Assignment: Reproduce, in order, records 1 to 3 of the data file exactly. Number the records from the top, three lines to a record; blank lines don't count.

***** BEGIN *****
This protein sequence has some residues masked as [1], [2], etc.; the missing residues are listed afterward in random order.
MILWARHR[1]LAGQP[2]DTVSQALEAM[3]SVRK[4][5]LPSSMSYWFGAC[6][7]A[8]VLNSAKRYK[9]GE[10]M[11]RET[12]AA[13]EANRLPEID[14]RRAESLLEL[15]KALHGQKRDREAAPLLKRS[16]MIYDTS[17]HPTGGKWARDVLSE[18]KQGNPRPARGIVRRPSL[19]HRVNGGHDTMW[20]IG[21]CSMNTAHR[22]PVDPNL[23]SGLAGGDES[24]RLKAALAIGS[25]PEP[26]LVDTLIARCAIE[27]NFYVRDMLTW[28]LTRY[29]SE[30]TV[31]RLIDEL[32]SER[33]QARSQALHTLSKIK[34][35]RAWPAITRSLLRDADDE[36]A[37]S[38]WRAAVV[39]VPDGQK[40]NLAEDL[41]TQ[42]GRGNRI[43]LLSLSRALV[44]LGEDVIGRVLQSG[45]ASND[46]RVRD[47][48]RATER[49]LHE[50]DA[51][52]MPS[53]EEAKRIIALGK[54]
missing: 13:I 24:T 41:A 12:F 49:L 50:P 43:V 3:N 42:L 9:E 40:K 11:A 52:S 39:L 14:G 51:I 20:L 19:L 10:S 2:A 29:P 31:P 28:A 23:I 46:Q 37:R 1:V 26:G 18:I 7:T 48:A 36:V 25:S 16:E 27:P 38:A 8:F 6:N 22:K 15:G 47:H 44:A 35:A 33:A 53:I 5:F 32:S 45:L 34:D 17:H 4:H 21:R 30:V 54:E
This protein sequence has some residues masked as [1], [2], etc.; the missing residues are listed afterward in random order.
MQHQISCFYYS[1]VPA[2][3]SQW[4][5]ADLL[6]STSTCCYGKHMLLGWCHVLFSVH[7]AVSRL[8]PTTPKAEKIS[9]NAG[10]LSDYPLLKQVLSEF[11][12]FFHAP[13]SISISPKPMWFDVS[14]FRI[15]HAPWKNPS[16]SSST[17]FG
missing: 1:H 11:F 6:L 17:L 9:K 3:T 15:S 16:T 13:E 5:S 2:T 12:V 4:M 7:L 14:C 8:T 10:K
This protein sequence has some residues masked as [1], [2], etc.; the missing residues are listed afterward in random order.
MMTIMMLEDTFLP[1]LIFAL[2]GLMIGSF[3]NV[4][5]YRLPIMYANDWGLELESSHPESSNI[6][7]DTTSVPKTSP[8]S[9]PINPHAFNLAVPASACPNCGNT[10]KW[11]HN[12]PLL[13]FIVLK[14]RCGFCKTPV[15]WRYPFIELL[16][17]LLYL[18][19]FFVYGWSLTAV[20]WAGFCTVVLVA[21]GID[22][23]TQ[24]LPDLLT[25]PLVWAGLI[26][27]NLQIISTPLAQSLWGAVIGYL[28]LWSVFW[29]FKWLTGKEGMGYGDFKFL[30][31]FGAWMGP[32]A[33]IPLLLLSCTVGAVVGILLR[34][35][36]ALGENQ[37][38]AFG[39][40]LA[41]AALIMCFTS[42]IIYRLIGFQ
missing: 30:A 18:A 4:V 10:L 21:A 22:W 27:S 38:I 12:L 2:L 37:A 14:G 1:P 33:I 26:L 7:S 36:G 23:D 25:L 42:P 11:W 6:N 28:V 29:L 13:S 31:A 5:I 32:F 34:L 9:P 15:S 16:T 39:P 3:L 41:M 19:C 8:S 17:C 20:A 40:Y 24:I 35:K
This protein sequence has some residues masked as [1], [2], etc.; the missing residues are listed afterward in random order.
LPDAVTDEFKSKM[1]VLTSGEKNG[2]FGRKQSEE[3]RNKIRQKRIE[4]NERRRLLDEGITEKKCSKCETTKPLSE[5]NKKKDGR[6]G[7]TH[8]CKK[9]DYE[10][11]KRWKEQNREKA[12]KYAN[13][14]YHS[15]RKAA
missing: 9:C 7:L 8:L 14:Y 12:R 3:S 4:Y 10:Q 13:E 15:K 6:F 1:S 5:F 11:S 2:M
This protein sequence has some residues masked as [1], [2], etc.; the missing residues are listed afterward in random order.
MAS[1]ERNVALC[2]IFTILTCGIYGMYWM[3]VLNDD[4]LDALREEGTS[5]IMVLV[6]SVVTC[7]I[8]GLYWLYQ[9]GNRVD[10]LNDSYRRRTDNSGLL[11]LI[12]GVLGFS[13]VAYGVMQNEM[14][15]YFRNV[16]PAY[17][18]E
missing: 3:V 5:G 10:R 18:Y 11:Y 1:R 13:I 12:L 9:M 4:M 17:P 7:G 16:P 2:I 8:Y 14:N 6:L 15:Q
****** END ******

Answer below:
This protein sequence has some residues masked as [1], [2], etc.; the missing residues are listed afterward in random order.
MILWARHR[1]LAGQP[2]DTVSQALEAM[3]SVRK[4][5]LPSSMSYWFGAC[6][7]A[8]VLNSAKRYK[9]GE[10]M[11]RET[12]AA[13]EANRLPEID[14]RRAESLLEL[15]KALHGQKRDREAAPLLKRS[16]MIYDTS[17]HPTGGKWARDVLSE[18]KQGNPRPARGIVRRPSL[19]HRVNGGHDTMW[20]IG[21]CSMNTAHR[22]PVDPNL[23]SGLAGGDES[24]RLKAALAIGS[25]PEP[26]LVDTLIARCAIE[27]NFYVRDMLTW[28]LTRY[29]SE[30]TV[31]RLIDEL[32]SER[33]QARSQALHTLSKIK[34][35]RAWPAITRSLLRDADDE[36]A[37]S[38]WRAAVV[39]VPDGQK[40]NLAEDL[41]TQ[42]GRGNRI[43]LLSLSRALV[44]LGEDVIGRVLQSG[45]ASND[46]RVRD[47][48]RATER[49]LHE[50]DA[51][52]MPS[53]EEAKRIIALGK[54]
missing: 13:I 24:T 41:A 12:F 49:L 50:P 43:V 3:N 42:L 9:E 40:K 11:A 52:S 39:L 14:G 51:I 20:L 19:L 10:S 2:A 29:P 31:P 28:A 23:I 46:Q 37:R 1:V 26:G 18:I 7:T 48:A 36:V 25:S 16:E 27:P 38:A 8:F 6:N 22:K 15:G 47:H 44:A 35:A 33:A 53:I 5:F 32:S 45:L 34:D 17:H 4:H 21:R 30:V 54:E
This protein sequence has some residues masked as [1], [2], etc.; the missing residues are listed afterward in random order.
MQHQISCFYYS[1]VPA[2][3]SQW[4][5]ADLL[6]STSTCCYGKHMLLGWCHVLFSVH[7]AVSRL[8]PTTPKAEKIS[9]NAG[10]LSDYPLLKQVLSEF[11][12]FFHAP[13]SISISPKPMWFDVS[14]FRI[15]HAPWKNPS[16]SSST[17]FG
missing: 1:H 11:F 6:L 17:L 9:K 3:T 15:S 16:T 13:E 5:S 2:T 12:V 4:M 7:L 14:C 8:T 10:K
This protein sequence has some residues masked as [1], [2], etc.; the missing residues are listed afterward in random order.
MMTIMMLEDTFLP[1]LIFAL[2]GLMIGSF[3]NV[4][5]YRLPIMYANDWGLELESSHPESSNI[6][7]DTTSVPKTSP[8]S[9]PINPHAFNLAVPASACPNCGNT[10]KW[11]HN[12]PLL[13]FIVLK[14]RCGFCKTPV[15]WRYPFIELL[16][17]LLYL[18][19]FFVYGWSLTAV[20]WAGFCTVVLVA[21]GID[22][23]TQ[24]LPDLLT[25]PLVWAGLI[26][27]NLQIISTPLAQSLWGAVIGYL[28]LWSVFW[29]FKWLTGKEGMGYGDFKFL[30][31]FGAWMGP[32]A[33]IPLLLLSCTVGAVVGILLR[34][35][36]ALGENQ[37][38]AFG[39][40]LA[41]AALIMCFTS[42]IIYRLIGFQ
missing: 30:A 18:A 4:V 10:L 21:A 22:W 27:S 38:I 12:L 2:L 37:A 14:G 1:P 33:I 26:L 7:S 36:G 23:D 25:L 42:P 11:W 6:N 28:V 29:L 13:S 31:A 5:I 32:F 34:L 9:P 15:S 16:T 39:P 3:L 41:M 19:C 8:S 17:C 20:A 40:Y 24:I 35:K